By Linda Ly
Even in the peak of summer, there’s no reason your garden can’t be as colorful, vibrant, and lush as your springtime landscape. In fact, you can keep your garden blooming all season long by adding these stunning, heat-loving plants to your beds, borders, and containers as soon as the mercury starts rising. While most are perennials in mild climates, they can be planted as annuals to replace springtime varieties that struggle in the heat.
As a native to the tropics, lantana likes it hot and humid, and grows best in moist, well-draining soil (but can withstand drought conditions). It thrives in the sun, especially afternoon sun, and blooms year-round in tight clusters of red, orange, yellow, pink, or white. The flowers are ideal for planting along the perimeters of vegetable gardens, as they’re irresistible to bees, butterflies, and hummingbirds. Place them near crops that need to be pollinated, such as squash and melons.
This hardy, sun-loving herb hails from South America but is now grown around the world. It’s said that in summer, Victorian women used to find relief from the sweltering heat by packing lemon verbena leaves in their handkerchiefs and inhaling the sweet, citrusy aroma. Nowadays, you can simply plant lemon verbena near your doors and windows for a whiff of the pleasing scent. It needs only weekly watering with the Gilmour Flexogen Super Duty Hose and a watering nozzle once established, and puts out pretty white flowers in late summer to early fall.
These tall, showy annuals with silky, daisy-like flowers are native to Mexico, able to take the heat and the drought—thus making them ideal for desert gardens or areas with poor soil. In fact, soil that is too rich will make them weak-stemmed and floppy, so plant them in beds you’ve long neglected if you want to inject a lot of color in your space with little to no maintenance.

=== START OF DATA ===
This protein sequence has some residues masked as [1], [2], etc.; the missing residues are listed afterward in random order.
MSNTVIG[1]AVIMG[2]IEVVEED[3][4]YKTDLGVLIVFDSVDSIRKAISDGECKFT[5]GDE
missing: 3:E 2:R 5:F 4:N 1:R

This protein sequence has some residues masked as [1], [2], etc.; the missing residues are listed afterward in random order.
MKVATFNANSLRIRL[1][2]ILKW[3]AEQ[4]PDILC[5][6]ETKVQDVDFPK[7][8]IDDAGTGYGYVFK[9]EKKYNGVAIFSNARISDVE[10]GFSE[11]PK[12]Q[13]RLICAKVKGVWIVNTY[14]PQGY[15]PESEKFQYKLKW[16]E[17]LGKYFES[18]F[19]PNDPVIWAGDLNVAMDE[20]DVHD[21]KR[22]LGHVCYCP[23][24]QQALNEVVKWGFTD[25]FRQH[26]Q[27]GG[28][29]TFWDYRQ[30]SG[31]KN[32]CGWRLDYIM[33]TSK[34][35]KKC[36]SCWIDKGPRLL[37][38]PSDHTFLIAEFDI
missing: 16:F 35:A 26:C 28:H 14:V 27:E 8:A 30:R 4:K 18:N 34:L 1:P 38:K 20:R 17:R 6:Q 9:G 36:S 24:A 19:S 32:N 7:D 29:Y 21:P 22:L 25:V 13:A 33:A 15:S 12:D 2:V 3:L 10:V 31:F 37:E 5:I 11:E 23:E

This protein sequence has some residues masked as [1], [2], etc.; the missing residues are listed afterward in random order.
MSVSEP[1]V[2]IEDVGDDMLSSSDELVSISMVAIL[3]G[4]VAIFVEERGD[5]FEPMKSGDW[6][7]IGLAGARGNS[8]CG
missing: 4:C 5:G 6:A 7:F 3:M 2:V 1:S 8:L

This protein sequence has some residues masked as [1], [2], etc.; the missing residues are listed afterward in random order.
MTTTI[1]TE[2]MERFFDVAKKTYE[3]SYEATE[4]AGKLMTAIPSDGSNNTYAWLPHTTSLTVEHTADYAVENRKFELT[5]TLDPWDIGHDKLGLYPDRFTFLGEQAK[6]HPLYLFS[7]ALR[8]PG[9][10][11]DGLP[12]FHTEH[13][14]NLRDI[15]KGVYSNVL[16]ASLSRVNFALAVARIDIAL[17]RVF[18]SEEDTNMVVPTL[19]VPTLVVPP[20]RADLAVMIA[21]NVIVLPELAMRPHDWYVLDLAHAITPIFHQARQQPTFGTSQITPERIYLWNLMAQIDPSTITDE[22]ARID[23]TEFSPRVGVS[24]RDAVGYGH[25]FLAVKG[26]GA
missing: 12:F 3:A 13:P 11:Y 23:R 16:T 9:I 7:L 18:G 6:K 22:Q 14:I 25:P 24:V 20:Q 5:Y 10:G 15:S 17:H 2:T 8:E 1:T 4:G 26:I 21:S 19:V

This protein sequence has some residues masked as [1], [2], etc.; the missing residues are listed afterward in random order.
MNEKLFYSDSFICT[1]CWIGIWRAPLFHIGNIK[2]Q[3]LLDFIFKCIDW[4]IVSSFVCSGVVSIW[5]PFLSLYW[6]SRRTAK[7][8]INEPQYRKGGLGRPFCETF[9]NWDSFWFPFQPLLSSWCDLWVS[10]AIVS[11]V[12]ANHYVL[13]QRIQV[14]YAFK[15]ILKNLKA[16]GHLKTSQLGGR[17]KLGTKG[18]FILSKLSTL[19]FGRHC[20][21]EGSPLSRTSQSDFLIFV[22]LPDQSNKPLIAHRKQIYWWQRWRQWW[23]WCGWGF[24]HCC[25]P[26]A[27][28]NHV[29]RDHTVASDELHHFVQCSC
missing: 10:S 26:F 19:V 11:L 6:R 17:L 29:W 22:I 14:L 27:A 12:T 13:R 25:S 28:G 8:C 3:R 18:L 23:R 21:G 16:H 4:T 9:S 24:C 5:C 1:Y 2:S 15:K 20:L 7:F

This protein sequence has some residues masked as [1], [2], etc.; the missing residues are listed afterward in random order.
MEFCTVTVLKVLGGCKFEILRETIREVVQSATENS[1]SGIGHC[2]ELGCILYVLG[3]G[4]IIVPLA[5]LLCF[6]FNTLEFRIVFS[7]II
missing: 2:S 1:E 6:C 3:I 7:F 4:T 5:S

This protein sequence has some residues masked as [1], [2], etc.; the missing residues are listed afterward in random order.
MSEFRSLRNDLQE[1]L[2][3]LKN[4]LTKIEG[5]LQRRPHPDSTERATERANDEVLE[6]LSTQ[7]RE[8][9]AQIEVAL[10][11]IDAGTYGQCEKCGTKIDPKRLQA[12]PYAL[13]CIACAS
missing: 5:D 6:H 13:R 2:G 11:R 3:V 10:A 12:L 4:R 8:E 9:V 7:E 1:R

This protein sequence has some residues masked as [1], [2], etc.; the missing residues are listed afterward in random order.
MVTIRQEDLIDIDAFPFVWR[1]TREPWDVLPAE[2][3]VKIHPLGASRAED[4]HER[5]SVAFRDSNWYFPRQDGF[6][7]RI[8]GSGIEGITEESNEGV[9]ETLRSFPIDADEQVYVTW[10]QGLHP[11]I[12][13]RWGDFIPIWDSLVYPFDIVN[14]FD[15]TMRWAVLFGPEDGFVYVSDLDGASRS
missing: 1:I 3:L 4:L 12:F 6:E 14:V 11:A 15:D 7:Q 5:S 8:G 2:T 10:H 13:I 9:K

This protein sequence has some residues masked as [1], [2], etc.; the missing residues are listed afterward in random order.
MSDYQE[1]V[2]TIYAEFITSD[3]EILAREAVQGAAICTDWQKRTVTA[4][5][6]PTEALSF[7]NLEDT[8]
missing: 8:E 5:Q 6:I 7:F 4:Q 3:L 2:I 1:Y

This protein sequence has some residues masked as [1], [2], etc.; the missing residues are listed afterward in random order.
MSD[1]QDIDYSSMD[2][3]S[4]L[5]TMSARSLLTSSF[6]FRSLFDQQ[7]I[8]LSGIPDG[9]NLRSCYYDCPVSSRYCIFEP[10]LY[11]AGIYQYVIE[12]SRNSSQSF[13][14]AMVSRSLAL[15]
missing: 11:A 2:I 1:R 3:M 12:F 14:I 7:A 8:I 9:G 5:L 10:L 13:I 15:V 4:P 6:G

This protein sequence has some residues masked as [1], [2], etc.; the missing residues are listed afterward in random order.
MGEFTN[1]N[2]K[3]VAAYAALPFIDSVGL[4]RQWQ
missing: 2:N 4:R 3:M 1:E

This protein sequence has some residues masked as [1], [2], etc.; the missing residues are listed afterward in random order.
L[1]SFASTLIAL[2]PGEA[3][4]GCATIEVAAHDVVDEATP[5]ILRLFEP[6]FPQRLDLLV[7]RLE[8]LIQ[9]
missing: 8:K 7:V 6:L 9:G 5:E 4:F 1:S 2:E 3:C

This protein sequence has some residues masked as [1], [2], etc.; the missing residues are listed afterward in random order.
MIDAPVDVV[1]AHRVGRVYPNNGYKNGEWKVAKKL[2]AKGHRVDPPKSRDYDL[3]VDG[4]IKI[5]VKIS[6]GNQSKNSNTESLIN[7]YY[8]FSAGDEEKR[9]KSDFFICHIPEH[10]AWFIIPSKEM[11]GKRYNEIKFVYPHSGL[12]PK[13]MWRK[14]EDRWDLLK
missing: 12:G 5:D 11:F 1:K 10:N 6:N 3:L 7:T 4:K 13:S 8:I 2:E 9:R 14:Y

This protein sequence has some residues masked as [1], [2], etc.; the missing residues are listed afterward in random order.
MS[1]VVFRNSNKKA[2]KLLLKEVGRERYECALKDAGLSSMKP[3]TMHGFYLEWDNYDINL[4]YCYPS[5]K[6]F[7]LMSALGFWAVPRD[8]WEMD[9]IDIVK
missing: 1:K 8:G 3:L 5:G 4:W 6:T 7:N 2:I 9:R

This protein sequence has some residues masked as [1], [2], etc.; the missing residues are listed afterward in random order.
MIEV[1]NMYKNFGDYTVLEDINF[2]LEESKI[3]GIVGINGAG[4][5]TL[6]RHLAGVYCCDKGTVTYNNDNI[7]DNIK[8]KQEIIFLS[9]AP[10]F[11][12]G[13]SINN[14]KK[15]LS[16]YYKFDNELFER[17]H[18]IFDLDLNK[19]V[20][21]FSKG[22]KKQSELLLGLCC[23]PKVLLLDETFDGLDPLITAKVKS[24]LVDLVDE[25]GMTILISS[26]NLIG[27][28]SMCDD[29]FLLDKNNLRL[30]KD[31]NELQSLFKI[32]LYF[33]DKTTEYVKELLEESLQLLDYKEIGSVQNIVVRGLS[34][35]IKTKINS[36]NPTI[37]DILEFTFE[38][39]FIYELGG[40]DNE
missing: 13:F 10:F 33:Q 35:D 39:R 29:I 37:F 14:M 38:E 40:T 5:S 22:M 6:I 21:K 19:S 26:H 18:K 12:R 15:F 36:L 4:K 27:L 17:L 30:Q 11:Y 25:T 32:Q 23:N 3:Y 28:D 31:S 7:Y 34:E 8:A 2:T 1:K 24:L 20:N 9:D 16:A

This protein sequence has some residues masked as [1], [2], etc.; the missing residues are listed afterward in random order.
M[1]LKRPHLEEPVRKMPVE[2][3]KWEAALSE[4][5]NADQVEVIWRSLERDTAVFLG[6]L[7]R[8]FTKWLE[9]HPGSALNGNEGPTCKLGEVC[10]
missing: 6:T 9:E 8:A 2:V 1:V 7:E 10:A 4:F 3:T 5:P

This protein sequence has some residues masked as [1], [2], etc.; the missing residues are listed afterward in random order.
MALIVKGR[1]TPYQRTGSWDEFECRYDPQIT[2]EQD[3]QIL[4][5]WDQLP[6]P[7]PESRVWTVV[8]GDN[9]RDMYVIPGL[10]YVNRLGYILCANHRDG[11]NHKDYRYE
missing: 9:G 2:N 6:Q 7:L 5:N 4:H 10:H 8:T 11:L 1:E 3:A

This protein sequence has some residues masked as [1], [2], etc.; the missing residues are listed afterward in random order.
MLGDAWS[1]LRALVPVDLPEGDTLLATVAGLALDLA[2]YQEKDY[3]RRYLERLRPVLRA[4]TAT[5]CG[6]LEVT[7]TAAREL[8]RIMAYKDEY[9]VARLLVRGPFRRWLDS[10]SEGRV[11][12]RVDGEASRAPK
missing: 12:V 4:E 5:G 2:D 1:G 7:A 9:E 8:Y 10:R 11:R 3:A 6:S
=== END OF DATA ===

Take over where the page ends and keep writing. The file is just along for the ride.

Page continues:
Marigolds appear on almost every list of ideal warm-weather flowers, and for good reason: they’re classic (especially as container plants and bedding plants), easy to grow, come in cheerful tones of orange and yellow, and bloom in summer and fall when many other plants are griping about the heat. Plant them in well-draining soil in full sun, and water well at the root zone, allowing the soil to dry a bit between watering.
Geraniums have always been known to tolerate heat better than most plant species, but the recent development of hybrid geraniums has meant varieties that can take on tough climates like Texas and Arizona, where 100-plus-degree summers are the norm. To keep them healthy, however, they need consistent moisture and should be watered with a Thumb Control Watering Nozzle when the first 2 inches of soil are dry. They’re also happier in the long run if given dappled afternoon shade in the height of summer.
Salvias (also known as sages) are long-blooming, deer-resistant, easy to grow, and easy to care for. Being native to the Mediterranean, salvias are heat-tolerant, prefer full sun, and thrive with minimal summer watering, making them ideal for dry gardens and drought-friendly landscapes. The most striking salvias have masses of showy blue or purple flowers that bloom all summer long and attract a variety of pollinators.
Sedums (stonecrops) are a group of succulents that are as low-maintenance as they come. Resistant to drought, heat, humidity, and poor soil, sedums survive in less-than-ideal conditions by storing moisture in their thick, succulent leaves. These qualities make them excellent choices for arid climates and rock gardens that still want a bright infusion of color when the dense clusters of flowers appear in summer. Sedums don’t like having wet feet, so make sure to put them in well-draining soil in full sun.
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When gardening in a drought, it’s sometimes easier to just throw in the towel (er, the trowel) and put your yard on hiatus in the height of summer. Longer days and risingGet the Dirt